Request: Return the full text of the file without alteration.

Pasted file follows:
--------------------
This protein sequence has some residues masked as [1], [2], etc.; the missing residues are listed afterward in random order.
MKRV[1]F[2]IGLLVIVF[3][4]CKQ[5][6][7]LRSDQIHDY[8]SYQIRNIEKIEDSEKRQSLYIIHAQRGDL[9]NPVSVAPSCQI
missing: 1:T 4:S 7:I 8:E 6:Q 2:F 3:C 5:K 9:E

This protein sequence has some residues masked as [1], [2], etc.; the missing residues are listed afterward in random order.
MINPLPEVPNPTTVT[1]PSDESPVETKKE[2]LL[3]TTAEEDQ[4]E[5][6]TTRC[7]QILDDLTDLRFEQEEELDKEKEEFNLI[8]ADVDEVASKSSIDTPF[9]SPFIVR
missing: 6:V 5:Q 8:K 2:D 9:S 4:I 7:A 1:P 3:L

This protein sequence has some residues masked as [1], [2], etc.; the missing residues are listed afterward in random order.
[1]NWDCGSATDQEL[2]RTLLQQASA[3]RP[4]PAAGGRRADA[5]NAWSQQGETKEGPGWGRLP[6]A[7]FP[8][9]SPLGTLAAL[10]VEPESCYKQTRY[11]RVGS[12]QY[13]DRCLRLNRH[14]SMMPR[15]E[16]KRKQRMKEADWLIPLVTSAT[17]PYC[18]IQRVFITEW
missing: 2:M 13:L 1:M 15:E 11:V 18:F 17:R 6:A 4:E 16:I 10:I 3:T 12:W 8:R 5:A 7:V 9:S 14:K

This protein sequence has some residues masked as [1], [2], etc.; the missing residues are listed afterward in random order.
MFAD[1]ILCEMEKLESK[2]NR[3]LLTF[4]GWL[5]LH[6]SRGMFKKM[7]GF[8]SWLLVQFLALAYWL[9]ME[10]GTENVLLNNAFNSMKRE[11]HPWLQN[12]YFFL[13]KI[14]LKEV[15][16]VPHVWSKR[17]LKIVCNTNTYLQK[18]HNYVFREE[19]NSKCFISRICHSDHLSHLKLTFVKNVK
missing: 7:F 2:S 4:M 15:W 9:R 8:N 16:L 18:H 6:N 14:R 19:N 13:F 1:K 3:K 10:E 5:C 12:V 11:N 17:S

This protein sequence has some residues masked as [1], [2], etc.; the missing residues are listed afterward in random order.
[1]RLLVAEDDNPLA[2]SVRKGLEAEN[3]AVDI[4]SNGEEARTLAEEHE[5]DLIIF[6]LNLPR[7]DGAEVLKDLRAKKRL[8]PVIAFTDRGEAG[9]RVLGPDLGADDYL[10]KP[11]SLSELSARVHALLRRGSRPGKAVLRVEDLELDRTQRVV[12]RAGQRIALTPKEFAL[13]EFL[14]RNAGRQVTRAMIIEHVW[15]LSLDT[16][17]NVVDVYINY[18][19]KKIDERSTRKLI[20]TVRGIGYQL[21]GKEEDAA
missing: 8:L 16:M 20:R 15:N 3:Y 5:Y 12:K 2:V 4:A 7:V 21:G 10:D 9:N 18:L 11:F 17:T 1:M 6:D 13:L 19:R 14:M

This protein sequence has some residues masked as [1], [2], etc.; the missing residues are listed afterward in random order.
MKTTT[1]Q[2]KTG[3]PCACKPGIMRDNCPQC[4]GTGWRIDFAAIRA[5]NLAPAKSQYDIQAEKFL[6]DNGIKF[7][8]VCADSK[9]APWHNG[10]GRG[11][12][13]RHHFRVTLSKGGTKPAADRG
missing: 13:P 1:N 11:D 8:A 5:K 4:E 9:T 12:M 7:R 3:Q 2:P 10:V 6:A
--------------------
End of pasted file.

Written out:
This protein sequence has some residues masked as [1], [2], etc.; the missing residues are listed afterward in random order.
MKRV[1]F[2]IGLLVIVF[3][4]CKQ[5][6][7]LRSDQIHDY[8]SYQIRNIEKIEDSEKRQSLYIIHAQRGDL[9]NPVSVAPSCQI
missing: 1:T 4:S 7:I 8:E 6:Q 2:F 3:C 5:K 9:E

This protein sequence has some residues masked as [1], [2], etc.; the missing residues are listed afterward in random order.
MINPLPEVPNPTTVT[1]PSDESPVETKKE[2]LL[3]TTAEEDQ[4]E[5][6]TTRC[7]QILDDLTDLRFEQEEELDKEKEEFNLI[8]ADVDEVASKSSIDTPF[9]SPFIVR
missing: 6:V 5:Q 8:K 2:D 9:S 4:I 7:A 1:P 3:L

This protein sequence has some residues masked as [1], [2], etc.; the missing residues are listed afterward in random order.
[1]NWDCGSATDQEL[2]RTLLQQASA[3]RP[4]PAAGGRRADA[5]NAWSQQGETKEGPGWGRLP[6]A[7]FP[8][9]SPLGTLAAL[10]VEPESCYKQTRY[11]RVGS[12]QY[13]DRCLRLNRH[14]SMMPR[15]E[16]KRKQRMKEADWLIPLVTSAT[17]PYC[18]IQRVFITEW
missing: 2:M 13:L 1:M 15:E 11:V 18:F 17:R 6:A 4:E 16:I 10:I 3:T 12:W 8:R 5:A 7:V 9:S 14:K

This protein sequence has some residues masked as [1], [2], etc.; the missing residues are listed afterward in random order.
MFAD[1]ILCEMEKLESK[2]NR[3]LLTF[4]GWL[5]LH[6]SRGMFKKM[7]GF[8]SWLLVQFLALAYWL[9]ME[10]GTENVLLNNAFNSMKRE[11]HPWLQN[12]YFFL[13]KI[14]LKEV[15][16]VPHVWSKR[17]LKIVCNTNTYLQK[18]HNYVFREE[19]NSKCFISRICHSDHLSHLKLTFVKNVK
missing: 7:F 2:S 4:M 15:W 9:R 8:N 16:L 18:H 6:N 14:R 19:N 13:F 1:K 3:K 10:E 5:C 12:V 11:N 17:S

This protein sequence has some residues masked as [1], [2], etc.; the missing residues are listed afterward in random order.
[1]RLLVAEDDNPLA[2]SVRKGLEAEN[3]AVDI[4]SNGEEARTLAEEHE[5]DLIIF[6]LNLPR[7]DGAEVLKDLRAKKRL[8]PVIAFTDRGEAG[9]RVLGPDLGADDYL[10]KP[11]SLSELSARVHALLRRGSRPGKAVLRVEDLELDRTQRVV[12]RAGQRIALTPKEFAL[13]EFL[14]RNAGRQVTRAMIIEHVW[15]LSLDT[16][17]NVVDVYINY[18][19]KKIDERSTRKLI[20]TVRGIGYQL[21]GKEEDAA
missing: 8:L 16:M 20:R 15:N 3:Y 5:Y 12:K 2:V 4:A 7:V 21:G 10:D 9:N 18:L 11:F 17:T 1:M 6:D 13:L 19:R 14:M

This protein sequence has some residues masked as [1], [2], etc.; the missing residues are listed afterward in random order.
MKTTT[1]Q[2]KTG[3]PCACKPGIMRDNCPQC[4]GTGWRIDFAAIRA[5]NLAPAKSQYDIQAEKFL[6]DNGIKF[7][8]VCADSK[9]APWHNG[10]GRG[11][12][13]RHHFRVTLSKGGTKPAADRG
missing: 13:P 1:N 11:D 8:A 5:K 4:E 9:T 12:M 7:R 3:Q 2:P 10:V 6:A